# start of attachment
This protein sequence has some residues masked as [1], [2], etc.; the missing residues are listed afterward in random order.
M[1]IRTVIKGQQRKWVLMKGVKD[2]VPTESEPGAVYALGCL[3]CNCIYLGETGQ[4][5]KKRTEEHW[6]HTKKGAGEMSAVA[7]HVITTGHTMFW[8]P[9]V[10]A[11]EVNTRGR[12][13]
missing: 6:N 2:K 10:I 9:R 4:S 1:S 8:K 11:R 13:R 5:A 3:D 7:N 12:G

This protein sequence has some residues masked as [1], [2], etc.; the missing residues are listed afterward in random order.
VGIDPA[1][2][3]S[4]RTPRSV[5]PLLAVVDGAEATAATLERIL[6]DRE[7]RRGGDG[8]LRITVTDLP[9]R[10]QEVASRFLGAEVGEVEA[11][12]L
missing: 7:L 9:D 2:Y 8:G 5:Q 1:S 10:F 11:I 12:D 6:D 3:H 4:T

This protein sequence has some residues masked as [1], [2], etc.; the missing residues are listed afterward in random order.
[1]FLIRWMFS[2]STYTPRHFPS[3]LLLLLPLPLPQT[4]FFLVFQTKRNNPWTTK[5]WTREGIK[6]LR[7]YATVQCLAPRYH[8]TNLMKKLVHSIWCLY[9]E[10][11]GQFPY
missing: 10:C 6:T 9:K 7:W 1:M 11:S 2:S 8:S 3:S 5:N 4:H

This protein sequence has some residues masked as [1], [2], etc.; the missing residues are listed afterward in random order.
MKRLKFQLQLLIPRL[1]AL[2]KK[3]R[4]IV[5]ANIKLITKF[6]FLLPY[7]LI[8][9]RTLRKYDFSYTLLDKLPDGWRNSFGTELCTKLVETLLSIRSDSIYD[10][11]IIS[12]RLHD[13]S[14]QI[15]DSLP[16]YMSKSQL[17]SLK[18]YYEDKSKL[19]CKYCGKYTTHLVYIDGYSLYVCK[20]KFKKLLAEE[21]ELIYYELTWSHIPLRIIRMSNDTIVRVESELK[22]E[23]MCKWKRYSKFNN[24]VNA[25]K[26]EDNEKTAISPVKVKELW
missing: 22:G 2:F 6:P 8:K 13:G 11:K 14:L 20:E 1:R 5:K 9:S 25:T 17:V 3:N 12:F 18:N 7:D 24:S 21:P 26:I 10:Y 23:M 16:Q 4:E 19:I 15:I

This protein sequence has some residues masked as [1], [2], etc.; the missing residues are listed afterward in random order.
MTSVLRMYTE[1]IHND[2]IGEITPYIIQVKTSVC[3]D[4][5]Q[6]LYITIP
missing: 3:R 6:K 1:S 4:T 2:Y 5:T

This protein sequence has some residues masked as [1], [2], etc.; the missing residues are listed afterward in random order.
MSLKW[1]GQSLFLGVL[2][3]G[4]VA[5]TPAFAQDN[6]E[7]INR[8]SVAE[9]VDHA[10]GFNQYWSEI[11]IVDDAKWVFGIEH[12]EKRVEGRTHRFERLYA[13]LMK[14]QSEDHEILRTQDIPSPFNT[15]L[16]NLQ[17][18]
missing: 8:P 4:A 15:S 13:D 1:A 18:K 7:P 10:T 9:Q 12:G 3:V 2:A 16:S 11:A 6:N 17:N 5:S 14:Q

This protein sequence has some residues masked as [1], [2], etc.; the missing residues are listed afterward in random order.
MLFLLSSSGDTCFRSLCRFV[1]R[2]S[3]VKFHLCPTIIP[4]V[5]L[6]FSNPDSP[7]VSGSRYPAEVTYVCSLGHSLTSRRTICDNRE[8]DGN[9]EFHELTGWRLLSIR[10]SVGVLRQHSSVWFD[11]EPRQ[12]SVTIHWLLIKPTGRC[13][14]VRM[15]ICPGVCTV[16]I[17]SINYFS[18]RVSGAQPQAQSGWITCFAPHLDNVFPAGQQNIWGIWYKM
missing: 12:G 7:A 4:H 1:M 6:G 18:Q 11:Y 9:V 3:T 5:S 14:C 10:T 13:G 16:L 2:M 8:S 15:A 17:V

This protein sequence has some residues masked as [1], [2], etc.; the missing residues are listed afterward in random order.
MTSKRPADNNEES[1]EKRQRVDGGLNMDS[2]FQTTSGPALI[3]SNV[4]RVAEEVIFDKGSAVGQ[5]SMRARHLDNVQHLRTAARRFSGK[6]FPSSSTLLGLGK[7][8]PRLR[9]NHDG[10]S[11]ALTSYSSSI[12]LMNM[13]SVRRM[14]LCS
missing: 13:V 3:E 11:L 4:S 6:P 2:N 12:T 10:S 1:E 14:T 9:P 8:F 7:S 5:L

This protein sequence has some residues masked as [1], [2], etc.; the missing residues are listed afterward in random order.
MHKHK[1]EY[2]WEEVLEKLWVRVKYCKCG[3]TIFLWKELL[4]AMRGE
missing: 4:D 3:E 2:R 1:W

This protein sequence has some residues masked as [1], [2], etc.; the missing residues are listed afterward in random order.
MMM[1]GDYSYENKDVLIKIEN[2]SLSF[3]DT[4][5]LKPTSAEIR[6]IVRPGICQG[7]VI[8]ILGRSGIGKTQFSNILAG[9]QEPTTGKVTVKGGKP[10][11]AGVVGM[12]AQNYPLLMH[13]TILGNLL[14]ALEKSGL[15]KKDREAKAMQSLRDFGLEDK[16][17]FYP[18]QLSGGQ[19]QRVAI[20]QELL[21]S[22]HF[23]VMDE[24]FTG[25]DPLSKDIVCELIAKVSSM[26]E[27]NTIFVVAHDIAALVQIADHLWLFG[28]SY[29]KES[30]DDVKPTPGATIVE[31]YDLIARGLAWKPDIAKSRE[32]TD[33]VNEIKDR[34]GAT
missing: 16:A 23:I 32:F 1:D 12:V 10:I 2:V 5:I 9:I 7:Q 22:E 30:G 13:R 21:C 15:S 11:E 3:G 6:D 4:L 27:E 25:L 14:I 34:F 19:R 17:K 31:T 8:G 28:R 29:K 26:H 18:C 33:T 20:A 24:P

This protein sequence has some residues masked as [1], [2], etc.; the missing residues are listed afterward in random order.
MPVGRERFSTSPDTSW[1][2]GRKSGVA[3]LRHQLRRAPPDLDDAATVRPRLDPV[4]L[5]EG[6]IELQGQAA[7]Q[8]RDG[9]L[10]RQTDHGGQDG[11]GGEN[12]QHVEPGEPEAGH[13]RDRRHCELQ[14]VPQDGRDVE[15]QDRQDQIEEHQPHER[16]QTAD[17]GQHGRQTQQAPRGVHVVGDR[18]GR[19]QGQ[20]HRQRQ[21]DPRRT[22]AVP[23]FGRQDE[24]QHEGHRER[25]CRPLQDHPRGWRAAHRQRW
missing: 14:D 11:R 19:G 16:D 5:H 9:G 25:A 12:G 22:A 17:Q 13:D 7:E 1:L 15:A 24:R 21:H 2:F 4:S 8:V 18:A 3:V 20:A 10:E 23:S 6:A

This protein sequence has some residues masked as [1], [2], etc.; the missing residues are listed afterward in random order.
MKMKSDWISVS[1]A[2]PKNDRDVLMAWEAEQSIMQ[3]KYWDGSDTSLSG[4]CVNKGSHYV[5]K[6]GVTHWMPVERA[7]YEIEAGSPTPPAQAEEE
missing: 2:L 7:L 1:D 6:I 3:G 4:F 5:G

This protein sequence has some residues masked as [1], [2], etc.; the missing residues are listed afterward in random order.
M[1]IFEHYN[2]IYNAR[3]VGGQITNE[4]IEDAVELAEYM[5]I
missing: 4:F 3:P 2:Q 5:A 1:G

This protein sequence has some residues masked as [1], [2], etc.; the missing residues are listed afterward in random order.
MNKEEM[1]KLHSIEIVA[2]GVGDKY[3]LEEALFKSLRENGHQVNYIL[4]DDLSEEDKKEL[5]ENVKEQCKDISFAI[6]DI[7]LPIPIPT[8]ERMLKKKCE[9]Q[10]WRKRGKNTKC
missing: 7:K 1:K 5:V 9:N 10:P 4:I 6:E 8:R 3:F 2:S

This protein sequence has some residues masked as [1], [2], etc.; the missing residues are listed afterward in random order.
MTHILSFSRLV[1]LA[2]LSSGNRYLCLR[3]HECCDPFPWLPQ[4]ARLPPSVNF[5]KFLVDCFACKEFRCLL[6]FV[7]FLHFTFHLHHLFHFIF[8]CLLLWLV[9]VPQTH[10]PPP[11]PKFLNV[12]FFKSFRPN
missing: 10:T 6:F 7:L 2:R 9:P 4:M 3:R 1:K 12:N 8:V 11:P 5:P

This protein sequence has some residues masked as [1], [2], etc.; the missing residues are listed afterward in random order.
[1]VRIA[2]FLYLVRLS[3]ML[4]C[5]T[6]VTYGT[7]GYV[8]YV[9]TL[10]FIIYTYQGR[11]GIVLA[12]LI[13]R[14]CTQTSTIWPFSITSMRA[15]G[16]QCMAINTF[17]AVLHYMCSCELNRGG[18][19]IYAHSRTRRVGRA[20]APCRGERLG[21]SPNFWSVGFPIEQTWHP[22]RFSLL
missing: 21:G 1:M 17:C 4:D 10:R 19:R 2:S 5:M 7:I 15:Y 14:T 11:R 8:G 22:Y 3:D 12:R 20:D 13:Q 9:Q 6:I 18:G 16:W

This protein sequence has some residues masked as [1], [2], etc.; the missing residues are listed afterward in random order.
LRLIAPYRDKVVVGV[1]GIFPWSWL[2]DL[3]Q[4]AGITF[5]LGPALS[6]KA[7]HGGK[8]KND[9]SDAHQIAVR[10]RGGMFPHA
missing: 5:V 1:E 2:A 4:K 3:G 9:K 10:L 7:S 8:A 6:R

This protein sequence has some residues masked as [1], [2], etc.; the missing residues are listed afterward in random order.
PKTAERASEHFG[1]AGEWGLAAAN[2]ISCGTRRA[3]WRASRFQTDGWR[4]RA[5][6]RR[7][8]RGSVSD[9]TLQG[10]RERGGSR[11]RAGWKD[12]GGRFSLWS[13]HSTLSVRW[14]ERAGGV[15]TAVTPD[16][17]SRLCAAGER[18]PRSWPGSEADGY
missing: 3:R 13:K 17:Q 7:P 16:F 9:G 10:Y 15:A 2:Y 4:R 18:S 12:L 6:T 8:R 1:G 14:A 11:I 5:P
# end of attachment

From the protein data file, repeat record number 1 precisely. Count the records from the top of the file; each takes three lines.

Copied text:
This protein sequence has some residues masked as [1], [2], etc.; the missing residues are listed afterward in random order.
M[1]IRTVIKGQQRKWVLMKGVKD[2]VPTESEPGAVYALGCL[3]CNCIYLGETGQ[4][5]KKRTEEHW[6]HTKKGAGEMSAVA[7]HVITTGHTMFW[8]P[9]V[10]A[11]EVNTRGR[12][13]
missing: 6:N 2:K 10:I 9:R 4:S 1:S 8:K 11:R 13:R 5:A 3:D 7:N 12:G